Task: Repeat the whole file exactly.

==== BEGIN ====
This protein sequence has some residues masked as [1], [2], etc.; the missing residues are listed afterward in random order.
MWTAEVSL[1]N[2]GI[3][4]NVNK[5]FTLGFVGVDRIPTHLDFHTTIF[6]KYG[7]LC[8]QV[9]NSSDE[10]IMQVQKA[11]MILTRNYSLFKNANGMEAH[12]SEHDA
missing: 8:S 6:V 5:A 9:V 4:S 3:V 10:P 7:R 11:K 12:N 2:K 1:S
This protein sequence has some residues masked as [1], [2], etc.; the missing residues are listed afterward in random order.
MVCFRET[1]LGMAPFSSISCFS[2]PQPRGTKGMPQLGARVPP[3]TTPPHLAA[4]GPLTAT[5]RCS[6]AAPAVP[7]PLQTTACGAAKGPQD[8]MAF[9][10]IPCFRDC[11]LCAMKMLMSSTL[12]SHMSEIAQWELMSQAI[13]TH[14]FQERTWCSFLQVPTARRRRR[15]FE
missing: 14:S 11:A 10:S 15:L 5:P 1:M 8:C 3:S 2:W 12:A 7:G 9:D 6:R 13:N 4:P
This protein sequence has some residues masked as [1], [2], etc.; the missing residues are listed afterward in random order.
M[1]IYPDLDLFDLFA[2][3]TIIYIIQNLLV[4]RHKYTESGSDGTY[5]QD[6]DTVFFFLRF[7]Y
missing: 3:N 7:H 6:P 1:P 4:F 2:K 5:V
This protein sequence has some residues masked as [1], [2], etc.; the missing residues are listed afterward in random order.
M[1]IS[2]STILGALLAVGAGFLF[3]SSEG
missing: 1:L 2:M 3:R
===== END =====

This protein sequence has some residues masked as [1], [2], etc.; the missing residues are listed afterward in random order.
MWTAEVSL[1]N[2]GI[3][4]NVNK[5]FTLGFVGVDRIPTHLDFHTTIF[6]KYG[7]LC[8]QV[9]NSSDE[10]IMQVQKA[11]MILTRNYSLFKNANGMEAH[12]SEHDA
missing: 8:S 6:V 5:A 9:V 4:S 3:V 10:P 7:R 11:K 12:N 2:K 1:S
This protein sequence has some residues masked as [1], [2], etc.; the missing residues are listed afterward in random order.
MVCFRET[1]LGMAPFSSISCFS[2]PQPRGTKGMPQLGARVPP[3]TTPPHLAA[4]GPLTAT[5]RCS[6]AAPAVP[7]PLQTTACGAAKGPQD[8]MAF[9][10]IPCFRDC[11]LCAMKMLMSSTL[12]SHMSEIAQWELMSQAI[13]TH[14]FQERTWCSFLQVPTARRRRR[15]FE
missing: 14:S 11:A 10:S 15:L 5:P 1:M 8:C 3:S 2:W 12:A 7:G 9:D 6:R 13:N 4:P
This protein sequence has some residues masked as [1], [2], etc.; the missing residues are listed afterward in random order.
M[1]IYPDLDLFDLFA[2][3]TIIYIIQNLLV[4]RHKYTESGSDGTY[5]QD[6]DTVFFFLRF[7]Y
missing: 3:N 7:H 6:P 1:P 4:F 2:K 5:V
This protein sequence has some residues masked as [1], [2], etc.; the missing residues are listed afterward in random order.
M[1]IS[2]STILGALLAVGAGFLF[3]SSEG
missing: 1:L 2:M 3:R